To celebrate Shavuot in Pitigliano, it was once customary to scatter rose petals on the synagogue floor. The Jewish Museum of Florence, in association with Coopculture, the Jewish community and the association Opera del Tempio, has chosen to draw inspiration from this tradition to mark the end of the lockdown and the reopening of its Bet ha-knesset for the upcoming holiday.
Synagogue in Italy have been allowed to reopen just before the feast of Shavuot, one of the most important holidays in the Jewish calendar. The connection between flowers and this ancient festivity generated the idea of creating an art installation, whose project was supervised by architect David Palterer.
“The installation will serve as a kind of curtain or shower of roses hanging from the nine arcades of the central hall,” highlighted the Jewish Museum Director, Dora Liscia Bemporad.
“Since we’re in Florence, everyone will no doubt notice that there’s an entirely intentional association with Sandro Botticelli’s paintings The Birth of Venus and Primavera, almost the symbols of the Uffizi Gallery and with the luck that their iconography has spawned up to the present day,” she added.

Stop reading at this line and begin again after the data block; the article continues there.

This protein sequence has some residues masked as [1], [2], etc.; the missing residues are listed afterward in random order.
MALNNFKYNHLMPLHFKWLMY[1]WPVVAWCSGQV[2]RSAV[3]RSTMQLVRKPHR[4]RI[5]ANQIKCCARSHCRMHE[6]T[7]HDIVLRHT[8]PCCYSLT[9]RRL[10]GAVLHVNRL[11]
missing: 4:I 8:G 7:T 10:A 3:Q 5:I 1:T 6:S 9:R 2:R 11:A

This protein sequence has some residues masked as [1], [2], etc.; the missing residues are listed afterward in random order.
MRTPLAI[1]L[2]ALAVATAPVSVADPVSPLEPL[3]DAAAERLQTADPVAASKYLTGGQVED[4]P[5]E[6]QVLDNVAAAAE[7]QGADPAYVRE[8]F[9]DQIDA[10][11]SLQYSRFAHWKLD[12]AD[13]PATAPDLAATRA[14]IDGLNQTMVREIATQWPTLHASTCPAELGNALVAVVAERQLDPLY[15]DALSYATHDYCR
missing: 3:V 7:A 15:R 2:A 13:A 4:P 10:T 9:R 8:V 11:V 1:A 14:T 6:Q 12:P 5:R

It is a joyful and colorful way to reassert a special bond. The artwork is set to be installed on the morning of 28th May, will be presented to the press and on 31st all Florentines will be able to visit it. It combines “customs of the Italian Jews with the culture and excellence of the city, with which the Jewish community has always had a cultural and historical exchange”. More than 200 roses of different colors and species will be used and will be provided by the farming cooperative Flora Toscana.
Translated by Mattia Stefani and revised by Claudia Azzalini, both students at the Advanced School of Modern Languages for Interpreting and Translation of Trieste University and interns at the newspaper office of the Union of the Italian Jewish Communities.